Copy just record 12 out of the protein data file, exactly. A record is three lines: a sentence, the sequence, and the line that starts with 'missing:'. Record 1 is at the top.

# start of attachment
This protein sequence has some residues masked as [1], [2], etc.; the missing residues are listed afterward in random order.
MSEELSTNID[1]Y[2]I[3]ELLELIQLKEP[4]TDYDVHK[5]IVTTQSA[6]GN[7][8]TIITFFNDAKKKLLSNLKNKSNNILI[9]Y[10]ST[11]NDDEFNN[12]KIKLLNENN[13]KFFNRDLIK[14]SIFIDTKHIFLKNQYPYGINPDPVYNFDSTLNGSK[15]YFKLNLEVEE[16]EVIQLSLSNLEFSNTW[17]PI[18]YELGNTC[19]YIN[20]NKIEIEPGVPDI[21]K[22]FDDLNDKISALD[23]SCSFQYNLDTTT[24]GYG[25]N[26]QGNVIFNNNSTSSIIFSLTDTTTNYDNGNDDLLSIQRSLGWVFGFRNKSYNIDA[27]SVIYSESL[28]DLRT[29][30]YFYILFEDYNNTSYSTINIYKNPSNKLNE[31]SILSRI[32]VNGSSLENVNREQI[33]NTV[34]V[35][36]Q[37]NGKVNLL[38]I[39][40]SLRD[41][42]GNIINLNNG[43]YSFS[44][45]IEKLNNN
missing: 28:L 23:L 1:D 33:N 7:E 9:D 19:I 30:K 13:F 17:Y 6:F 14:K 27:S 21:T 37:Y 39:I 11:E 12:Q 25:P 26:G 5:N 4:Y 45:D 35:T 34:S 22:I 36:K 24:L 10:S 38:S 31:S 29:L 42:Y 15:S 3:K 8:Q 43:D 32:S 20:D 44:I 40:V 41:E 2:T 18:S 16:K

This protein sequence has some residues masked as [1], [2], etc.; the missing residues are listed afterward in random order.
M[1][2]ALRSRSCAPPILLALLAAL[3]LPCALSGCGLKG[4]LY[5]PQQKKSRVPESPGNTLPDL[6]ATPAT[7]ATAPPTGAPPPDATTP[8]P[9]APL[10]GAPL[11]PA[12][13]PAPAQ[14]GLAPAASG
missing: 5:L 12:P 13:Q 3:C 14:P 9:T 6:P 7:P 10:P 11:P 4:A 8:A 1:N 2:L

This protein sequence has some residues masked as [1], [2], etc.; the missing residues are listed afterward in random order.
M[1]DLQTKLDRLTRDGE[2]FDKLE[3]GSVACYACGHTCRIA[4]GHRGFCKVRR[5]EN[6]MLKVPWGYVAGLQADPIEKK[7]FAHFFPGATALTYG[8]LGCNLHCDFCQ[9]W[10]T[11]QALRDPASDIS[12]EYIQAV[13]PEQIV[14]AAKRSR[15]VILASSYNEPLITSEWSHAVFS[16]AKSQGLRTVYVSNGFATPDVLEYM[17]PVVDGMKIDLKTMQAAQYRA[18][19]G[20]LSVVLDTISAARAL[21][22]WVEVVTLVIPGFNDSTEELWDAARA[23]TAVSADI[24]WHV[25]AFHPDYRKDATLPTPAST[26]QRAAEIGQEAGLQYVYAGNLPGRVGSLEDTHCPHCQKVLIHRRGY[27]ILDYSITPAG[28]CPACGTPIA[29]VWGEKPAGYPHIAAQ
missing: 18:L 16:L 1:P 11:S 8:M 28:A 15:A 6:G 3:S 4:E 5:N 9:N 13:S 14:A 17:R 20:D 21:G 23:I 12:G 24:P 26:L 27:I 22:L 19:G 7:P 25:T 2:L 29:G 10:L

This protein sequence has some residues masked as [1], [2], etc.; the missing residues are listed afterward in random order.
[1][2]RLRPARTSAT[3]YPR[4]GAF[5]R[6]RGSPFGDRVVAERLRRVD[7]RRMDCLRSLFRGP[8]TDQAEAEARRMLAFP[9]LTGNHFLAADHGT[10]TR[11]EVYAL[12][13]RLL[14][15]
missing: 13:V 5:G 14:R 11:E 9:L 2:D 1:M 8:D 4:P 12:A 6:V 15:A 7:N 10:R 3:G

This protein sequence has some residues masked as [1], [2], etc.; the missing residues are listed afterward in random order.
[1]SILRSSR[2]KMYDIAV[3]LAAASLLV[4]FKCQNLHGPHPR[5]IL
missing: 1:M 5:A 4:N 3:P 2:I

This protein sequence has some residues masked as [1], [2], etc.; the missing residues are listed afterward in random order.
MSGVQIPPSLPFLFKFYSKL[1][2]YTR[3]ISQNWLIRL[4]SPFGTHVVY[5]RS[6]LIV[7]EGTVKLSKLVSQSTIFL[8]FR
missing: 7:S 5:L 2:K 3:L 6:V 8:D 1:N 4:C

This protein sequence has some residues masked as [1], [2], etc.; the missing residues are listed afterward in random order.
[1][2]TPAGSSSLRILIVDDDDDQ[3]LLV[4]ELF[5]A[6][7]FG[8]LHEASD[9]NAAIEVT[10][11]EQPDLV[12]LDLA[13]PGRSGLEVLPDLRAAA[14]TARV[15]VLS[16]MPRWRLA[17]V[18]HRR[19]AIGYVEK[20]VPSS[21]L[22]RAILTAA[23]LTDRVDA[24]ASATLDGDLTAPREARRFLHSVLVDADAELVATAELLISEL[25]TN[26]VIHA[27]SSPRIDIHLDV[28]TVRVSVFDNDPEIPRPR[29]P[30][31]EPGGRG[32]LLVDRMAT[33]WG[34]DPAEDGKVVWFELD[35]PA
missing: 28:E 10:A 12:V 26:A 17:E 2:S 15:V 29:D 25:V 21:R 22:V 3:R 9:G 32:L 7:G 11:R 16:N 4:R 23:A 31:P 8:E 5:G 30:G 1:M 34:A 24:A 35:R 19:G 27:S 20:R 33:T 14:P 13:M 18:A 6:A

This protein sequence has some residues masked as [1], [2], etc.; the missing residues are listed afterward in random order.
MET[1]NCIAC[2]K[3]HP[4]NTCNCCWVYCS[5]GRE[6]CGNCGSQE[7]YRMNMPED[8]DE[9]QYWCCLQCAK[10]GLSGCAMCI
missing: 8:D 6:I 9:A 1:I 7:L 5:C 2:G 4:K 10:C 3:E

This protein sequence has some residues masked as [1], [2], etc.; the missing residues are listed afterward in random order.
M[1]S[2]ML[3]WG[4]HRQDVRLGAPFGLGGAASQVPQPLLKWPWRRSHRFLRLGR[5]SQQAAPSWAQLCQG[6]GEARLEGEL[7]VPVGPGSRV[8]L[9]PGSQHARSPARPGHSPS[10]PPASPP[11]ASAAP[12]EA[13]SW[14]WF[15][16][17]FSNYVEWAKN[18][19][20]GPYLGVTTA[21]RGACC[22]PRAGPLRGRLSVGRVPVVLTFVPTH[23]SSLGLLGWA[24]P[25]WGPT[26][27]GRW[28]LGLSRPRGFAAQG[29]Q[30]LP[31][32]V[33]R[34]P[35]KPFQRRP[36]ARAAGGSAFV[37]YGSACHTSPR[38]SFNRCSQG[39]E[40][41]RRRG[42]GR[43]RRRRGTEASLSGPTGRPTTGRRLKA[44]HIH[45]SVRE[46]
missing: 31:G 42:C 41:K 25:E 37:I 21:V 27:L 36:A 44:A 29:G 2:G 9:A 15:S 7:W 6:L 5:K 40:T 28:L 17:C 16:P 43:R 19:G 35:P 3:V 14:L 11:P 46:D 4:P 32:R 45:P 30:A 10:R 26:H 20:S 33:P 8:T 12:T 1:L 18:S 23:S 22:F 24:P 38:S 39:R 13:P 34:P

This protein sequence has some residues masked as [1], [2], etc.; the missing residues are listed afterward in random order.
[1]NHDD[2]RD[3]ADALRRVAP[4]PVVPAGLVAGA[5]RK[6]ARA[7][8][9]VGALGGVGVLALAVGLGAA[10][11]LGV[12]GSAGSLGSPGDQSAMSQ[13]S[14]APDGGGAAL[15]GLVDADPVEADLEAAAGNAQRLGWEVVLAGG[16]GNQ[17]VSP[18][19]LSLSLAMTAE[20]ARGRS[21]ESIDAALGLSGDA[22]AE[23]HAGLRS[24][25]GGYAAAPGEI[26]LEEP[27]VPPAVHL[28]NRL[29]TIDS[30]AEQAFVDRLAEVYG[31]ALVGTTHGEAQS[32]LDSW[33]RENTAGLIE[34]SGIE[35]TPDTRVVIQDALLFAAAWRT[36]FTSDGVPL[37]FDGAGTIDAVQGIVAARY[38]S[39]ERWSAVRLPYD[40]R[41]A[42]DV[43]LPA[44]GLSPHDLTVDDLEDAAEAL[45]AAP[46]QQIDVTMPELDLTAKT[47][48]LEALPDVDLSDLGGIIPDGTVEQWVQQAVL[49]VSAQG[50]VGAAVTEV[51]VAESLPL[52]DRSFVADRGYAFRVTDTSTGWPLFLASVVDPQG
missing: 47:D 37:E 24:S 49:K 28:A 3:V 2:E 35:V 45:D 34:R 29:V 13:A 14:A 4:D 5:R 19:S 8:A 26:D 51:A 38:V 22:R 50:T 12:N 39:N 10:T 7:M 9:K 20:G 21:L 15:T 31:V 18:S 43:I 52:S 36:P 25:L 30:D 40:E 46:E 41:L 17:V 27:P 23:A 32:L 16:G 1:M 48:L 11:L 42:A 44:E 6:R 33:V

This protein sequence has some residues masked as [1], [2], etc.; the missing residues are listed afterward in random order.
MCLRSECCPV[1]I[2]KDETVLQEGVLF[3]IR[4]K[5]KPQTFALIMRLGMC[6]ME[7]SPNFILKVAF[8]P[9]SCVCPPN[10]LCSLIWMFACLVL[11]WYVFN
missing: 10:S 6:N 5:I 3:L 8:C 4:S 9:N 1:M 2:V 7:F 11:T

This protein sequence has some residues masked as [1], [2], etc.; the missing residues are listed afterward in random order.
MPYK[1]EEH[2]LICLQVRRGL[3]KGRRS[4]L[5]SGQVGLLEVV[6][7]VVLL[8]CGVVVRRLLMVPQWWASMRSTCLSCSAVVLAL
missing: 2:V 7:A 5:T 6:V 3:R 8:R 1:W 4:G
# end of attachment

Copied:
This protein sequence has some residues masked as [1], [2], etc.; the missing residues are listed afterward in random order.
MPYK[1]EEH[2]LICLQVRRGL[3]KGRRS[4]L[5]SGQVGLLEVV[6][7]VVLL[8]CGVVVRRLLMVPQWWASMRSTCLSCSAVVLAL
missing: 2:V 7:A 5:T 6:V 3:R 8:R 1:W 4:G